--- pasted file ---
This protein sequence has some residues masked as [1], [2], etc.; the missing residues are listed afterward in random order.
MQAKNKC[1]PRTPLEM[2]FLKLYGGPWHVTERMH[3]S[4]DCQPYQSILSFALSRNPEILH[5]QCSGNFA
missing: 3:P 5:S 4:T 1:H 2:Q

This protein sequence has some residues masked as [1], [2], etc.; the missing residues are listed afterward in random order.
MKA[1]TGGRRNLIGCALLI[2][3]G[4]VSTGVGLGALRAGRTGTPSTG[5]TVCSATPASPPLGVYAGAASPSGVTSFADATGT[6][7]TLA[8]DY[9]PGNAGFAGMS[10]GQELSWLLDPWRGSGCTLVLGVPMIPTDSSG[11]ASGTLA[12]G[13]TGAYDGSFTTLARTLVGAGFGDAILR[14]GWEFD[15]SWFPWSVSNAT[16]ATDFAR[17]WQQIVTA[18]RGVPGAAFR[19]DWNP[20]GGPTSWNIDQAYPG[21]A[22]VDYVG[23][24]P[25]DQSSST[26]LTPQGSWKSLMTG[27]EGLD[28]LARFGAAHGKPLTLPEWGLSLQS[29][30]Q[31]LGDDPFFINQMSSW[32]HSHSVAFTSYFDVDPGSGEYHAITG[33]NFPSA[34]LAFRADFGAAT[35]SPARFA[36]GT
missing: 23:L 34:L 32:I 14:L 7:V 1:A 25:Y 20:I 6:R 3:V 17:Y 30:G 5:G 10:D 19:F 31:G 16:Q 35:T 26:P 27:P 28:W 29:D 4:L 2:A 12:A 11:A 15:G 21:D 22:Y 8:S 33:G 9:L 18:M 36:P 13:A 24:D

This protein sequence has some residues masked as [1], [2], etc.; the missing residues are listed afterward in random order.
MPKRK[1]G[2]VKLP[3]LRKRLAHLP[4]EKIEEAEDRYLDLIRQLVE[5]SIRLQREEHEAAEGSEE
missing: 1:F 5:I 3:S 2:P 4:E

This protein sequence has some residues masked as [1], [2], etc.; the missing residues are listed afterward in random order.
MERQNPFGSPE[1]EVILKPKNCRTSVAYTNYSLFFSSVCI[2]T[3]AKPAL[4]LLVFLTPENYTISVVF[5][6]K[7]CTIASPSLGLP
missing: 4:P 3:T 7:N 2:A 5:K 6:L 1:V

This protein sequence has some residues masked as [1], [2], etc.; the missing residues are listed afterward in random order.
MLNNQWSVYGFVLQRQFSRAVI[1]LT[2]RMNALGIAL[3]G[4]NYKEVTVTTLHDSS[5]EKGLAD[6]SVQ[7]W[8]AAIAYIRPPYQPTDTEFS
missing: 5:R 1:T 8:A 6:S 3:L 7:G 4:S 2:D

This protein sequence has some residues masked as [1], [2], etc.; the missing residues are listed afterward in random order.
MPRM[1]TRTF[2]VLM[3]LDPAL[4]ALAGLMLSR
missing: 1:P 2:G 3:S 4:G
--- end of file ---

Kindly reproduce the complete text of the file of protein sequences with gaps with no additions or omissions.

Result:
This protein sequence has some residues masked as [1], [2], etc.; the missing residues are listed afterward in random order.
MQAKNKC[1]PRTPLEM[2]FLKLYGGPWHVTERMH[3]S[4]DCQPYQSILSFALSRNPEILH[5]QCSGNFA
missing: 3:P 5:S 4:T 1:H 2:Q

This protein sequence has some residues masked as [1], [2], etc.; the missing residues are listed afterward in random order.
MKA[1]TGGRRNLIGCALLI[2][3]G[4]VSTGVGLGALRAGRTGTPSTG[5]TVCSATPASPPLGVYAGAASPSGVTSFADATGT[6][7]TLA[8]DY[9]PGNAGFAGMS[10]GQELSWLLDPWRGSGCTLVLGVPMIPTDSSG[11]ASGTLA[12]G[13]TGAYDGSFTTLARTLVGAGFGDAILR[14]GWEFD[15]SWFPWSVSNAT[16]ATDFAR[17]WQQIVTA[18]RGVPGAAFR[19]DWNP[20]GGPTSWNIDQAYPG[21]A[22]VDYVG[23][24]P[25]DQSSST[26]LTPQGSWKSLMTG[27]EGLD[28]LARFGAAHGKPLTLPEWGLSLQS[29][30]Q[31]LGDDPFFINQMSSW[32]HSHSVAFTSYFDVDPGSGEYHAITG[33]NFPSA[34]LAFRADFGAAT[35]SPARFA[36]GT
missing: 23:L 34:L 32:I 14:L 7:V 1:A 25:Y 20:I 6:R 3:V 17:Y 30:G 5:G 10:D 19:F 31:G 16:Q 35:T 26:P 27:P 28:W 29:D 4:L 2:A 12:A 11:A 15:G 21:D 22:Y 8:S 33:G 9:L 18:M 36:P 13:A 24:D

This protein sequence has some residues masked as [1], [2], etc.; the missing residues are listed afterward in random order.
MPKRK[1]G[2]VKLP[3]LRKRLAHLP[4]EKIEEAEDRYLDLIRQLVE[5]SIRLQREEHEAAEGSEE
missing: 1:F 5:I 3:S 2:P 4:E

This protein sequence has some residues masked as [1], [2], etc.; the missing residues are listed afterward in random order.
MERQNPFGSPE[1]EVILKPKNCRTSVAYTNYSLFFSSVCI[2]T[3]AKPAL[4]LLVFLTPENYTISVVF[5][6]K[7]CTIASPSLGLP
missing: 4:P 3:T 7:N 2:A 5:K 6:L 1:V

This protein sequence has some residues masked as [1], [2], etc.; the missing residues are listed afterward in random order.
MLNNQWSVYGFVLQRQFSRAVI[1]LT[2]RMNALGIAL[3]G[4]NYKEVTVTTLHDSS[5]EKGLAD[6]SVQ[7]W[8]AAIAYIRPPYQPTDTEFS
missing: 5:R 1:T 8:A 6:S 3:L 7:G 4:S 2:D

This protein sequence has some residues masked as [1], [2], etc.; the missing residues are listed afterward in random order.
MPRM[1]TRTF[2]VLM[3]LDPAL[4]ALAGLMLSR
missing: 1:P 2:G 3:S 4:G